The opinion of the court was delivered by: Seybert, District Judge
Pending before the Court is the Complaint of pro se Plaintiff Ray A. Smith ("Plaintiff"), accompanied by an application to proceed in forma pauperis. For the reasons discussed herein, the application is GRANTED.
Plaintiff filed his Complaint on March 15, 2010 pursuant to 42 U.S.C. § 1983 ("Section 1983"). Plaintiff alleges that his constitutional rights were violated when, on January 2, 2010, he was "falsely arrested" by Defendant Deputy Sheriff Robert Rilling ("Rilling") following an unlawful search and seizure. Plaintiff also contends that Rilling used excessive force while handcuffing him, causing Plaintiff to suffer physical injuries including sprained wrists, neuropathy, and carpal tunnel syndrome. Plaintiff avers that Rilling's conduct during this incident was authorized by Defendant County of Suffolk ("County"), and is tolerated as an institutionalized practice given, inter alia, the Defendant County's failure to properly train and discipline its employees.
Upon review of Plaintiff's declaration in support of his application to proceed in forma pauperis, the Court determines that his financial status qualifies him to commence this action without prepayment of the filing fees. See 28 U.S.C. § 1915(a)(1). Therefore, Plaintiff's request to proceed in forma pauperis is GRANTED.
The 1996 Prison Litigation Reform Act, codified at 28 U.S.C. § 1915, requires a district court to dismiss an in forma pauperis complaint if the action is frivolous or malicious; fails to state a claim on which relief may be granted; or seeks monetary relief against a defendant who is immune from such relief. See 28 U.S.C. § 1915(e)(2)(B)(i-iii). The Court is required to dismiss the action as soon as it makes such a determination. See id.
It is axiomatic that the Court is required to read a plaintiff's pro se complaint liberally, see Hughes v. Rowe, 449 U.S. 5, 9, 101 S.Ct. 173, 66 L.Ed. 2d 163 (1980); Haines v. Kerner, 404 U.S. 519, 520-21, 92 S.Ct. 594, 30 L.Ed. 2d 652 (1972) (stating that pro se complaints are held to "less stringent standards than formal pleadings drafted by lawyers"); McEachin v. McGuinnis, 357 F.3d 197, 200 (2d. Cir. 2004) ("[W]hen the plaintiff proceeds pro se,... a court is obliged to construe his pleadings liberally, particularly when they allege civil rights violations."), and construe it "'to raise the strongest arguments'" suggested. Soto v. Walker, 44 F.3d 169, 173 (2d Cir. 1995) (quoting Burgos v. Hopkins, 14 F.3d 787, 790 (2d Cir. 1994)). Moreover, at this stage of the proceeding, the Court assumes the truth of the allegations in the Complaint. See Hughes, 449 U.S. at 10; Koppel v. 4987 Corp., 167 F.3d 125, 127 (2d Cir. 1999).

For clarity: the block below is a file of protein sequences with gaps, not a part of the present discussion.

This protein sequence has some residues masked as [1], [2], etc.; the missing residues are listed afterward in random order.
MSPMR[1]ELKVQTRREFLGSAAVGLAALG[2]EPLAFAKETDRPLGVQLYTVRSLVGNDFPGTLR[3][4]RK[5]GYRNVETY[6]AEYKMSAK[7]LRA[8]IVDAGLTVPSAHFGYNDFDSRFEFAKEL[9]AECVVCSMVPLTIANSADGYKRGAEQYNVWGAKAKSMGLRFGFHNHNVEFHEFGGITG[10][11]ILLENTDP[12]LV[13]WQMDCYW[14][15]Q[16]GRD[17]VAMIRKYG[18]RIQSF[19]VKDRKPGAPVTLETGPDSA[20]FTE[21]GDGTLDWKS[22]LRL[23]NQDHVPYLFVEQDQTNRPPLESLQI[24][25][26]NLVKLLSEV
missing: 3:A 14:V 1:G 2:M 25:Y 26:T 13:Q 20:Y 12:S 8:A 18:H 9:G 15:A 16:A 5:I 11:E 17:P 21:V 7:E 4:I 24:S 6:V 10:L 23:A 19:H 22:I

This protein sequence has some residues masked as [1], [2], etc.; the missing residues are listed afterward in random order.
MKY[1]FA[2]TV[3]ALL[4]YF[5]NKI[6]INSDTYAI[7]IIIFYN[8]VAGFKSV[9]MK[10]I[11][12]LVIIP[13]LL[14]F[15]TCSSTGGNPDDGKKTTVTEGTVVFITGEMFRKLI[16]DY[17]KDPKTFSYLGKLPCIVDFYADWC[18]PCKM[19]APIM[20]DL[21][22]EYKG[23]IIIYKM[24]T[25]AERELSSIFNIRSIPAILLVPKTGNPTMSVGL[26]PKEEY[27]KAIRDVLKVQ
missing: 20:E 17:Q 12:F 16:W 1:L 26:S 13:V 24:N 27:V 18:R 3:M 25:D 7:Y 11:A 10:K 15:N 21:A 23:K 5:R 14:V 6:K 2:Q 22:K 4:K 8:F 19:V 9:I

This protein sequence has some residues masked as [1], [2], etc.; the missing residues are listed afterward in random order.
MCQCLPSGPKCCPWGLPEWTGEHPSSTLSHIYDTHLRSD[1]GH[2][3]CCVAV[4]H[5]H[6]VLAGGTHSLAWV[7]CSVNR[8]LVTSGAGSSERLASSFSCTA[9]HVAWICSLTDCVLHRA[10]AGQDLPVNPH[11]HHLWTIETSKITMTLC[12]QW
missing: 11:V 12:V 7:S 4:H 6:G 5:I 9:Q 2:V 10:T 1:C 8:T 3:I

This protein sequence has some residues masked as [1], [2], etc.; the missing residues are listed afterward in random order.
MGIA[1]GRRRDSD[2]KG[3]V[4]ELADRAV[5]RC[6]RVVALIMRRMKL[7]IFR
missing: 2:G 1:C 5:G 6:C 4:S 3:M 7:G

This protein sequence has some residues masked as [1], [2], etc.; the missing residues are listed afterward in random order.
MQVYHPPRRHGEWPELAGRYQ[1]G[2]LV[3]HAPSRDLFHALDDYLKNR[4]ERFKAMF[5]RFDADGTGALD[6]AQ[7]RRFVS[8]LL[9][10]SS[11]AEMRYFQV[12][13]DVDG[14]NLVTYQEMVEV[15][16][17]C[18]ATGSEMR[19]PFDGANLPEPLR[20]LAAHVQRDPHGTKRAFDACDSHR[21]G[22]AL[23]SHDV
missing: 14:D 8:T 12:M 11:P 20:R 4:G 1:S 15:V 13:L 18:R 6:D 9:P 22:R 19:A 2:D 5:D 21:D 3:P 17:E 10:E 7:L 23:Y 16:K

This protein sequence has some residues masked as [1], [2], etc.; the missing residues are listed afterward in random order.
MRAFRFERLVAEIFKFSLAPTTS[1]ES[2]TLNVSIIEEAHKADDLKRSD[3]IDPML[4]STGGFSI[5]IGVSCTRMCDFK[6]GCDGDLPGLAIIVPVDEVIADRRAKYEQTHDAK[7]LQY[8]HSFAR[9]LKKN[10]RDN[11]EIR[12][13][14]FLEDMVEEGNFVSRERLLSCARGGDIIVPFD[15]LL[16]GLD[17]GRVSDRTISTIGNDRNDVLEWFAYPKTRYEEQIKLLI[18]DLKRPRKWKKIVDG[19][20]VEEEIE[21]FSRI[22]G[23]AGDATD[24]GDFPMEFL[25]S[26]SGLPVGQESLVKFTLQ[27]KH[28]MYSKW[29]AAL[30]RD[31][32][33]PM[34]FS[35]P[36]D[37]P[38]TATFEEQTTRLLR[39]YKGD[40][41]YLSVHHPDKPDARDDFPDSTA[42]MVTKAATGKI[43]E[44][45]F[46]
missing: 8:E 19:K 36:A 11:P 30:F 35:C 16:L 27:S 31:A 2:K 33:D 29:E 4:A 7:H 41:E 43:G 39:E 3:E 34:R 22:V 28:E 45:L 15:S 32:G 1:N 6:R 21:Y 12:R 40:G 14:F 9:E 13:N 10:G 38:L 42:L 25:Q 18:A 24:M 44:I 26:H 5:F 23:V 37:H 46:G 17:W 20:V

While it may be that Plaintiff is unable to prevail on his claims, the Court's uncertainty does not justify dismissal at this early juncture. McEachin v. McGuinnis, 357 F.3d 197, 200 (2d. Cir. 2004). Accordingly, the application to proceed in forma pauperis is GRANTED and the Court orders service of the Complaint.
Plaintiff's motion to proceed in forma pauperis is GRANTED. The United States Marshal Service for the Eastern District of New York is directed to serve the Complaint.